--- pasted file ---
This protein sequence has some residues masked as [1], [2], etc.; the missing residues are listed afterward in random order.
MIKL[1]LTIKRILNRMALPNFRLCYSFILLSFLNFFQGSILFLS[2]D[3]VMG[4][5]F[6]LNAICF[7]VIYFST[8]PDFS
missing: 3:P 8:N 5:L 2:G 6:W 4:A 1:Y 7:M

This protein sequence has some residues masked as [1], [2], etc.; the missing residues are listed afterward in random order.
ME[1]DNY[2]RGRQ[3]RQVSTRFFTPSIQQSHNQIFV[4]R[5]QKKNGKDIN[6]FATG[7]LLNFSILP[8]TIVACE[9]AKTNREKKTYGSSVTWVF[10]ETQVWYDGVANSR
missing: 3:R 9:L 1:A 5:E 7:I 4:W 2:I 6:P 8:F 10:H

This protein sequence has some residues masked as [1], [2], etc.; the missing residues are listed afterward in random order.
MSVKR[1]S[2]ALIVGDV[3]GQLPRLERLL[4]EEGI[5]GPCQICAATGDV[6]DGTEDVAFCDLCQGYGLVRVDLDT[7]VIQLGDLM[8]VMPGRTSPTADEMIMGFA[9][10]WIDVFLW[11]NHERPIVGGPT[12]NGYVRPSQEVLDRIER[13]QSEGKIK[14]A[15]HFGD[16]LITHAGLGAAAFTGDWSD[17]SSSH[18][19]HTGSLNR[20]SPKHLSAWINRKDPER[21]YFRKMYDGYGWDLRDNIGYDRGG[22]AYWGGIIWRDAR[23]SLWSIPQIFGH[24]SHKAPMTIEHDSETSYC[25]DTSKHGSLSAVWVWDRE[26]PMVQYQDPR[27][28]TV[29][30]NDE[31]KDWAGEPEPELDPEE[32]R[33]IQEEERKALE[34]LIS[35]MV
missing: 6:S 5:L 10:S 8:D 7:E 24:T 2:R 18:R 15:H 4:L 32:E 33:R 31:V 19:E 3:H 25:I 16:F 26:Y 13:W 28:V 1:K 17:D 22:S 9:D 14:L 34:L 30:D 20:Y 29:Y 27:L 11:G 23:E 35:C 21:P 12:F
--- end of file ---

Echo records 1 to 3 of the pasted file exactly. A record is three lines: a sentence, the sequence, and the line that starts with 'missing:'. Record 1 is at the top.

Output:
This protein sequence has some residues masked as [1], [2], etc.; the missing residues are listed afterward in random order.
MIKL[1]LTIKRILNRMALPNFRLCYSFILLSFLNFFQGSILFLS[2]D[3]VMG[4][5]F[6]LNAICF[7]VIYFST[8]PDFS
missing: 3:P 8:N 5:L 2:G 6:W 4:A 1:Y 7:M

This protein sequence has some residues masked as [1], [2], etc.; the missing residues are listed afterward in random order.
ME[1]DNY[2]RGRQ[3]RQVSTRFFTPSIQQSHNQIFV[4]R[5]QKKNGKDIN[6]FATG[7]LLNFSILP[8]TIVACE[9]AKTNREKKTYGSSVTWVF[10]ETQVWYDGVANSR
missing: 3:R 9:L 1:A 5:E 7:I 4:W 2:I 6:P 8:F 10:H

This protein sequence has some residues masked as [1], [2], etc.; the missing residues are listed afterward in random order.
MSVKR[1]S[2]ALIVGDV[3]GQLPRLERLL[4]EEGI[5]GPCQICAATGDV[6]DGTEDVAFCDLCQGYGLVRVDLDT[7]VIQLGDLM[8]VMPGRTSPTADEMIMGFA[9][10]WIDVFLW[11]NHERPIVGGPT[12]NGYVRPSQEVLDRIER[13]QSEGKIK[14]A[15]HFGD[16]LITHAGLGAAAFTGDWSD[17]SSSH[18][19]HTGSLNR[20]SPKHLSAWINRKDPER[21]YFRKMYDGYGWDLRDNIGYDRGG[22]AYWGGIIWRDAR[23]SLWSIPQIFGH[24]SHKAPMTIEHDSETSYC[25]DTSKHGSLSAVWVWDRE[26]PMVQYQDPR[27][28]TV[29][30]NDE[31]KDWAGEPEPELDPEE[32]R[33]IQEEERKALE[34]LIS[35]MV
missing: 6:S 5:L 10:S 8:D 7:E 24:T 2:R 18:R 15:H 4:L 32:E 33:R 31:V 19:E 3:H 25:I 16:F 26:Y 13:W 28:V 1:K 17:D 22:S 9:D 14:L 34:L 30:D 20:Y 29:Y 27:L 11:G 23:E 35:C 21:P 12:F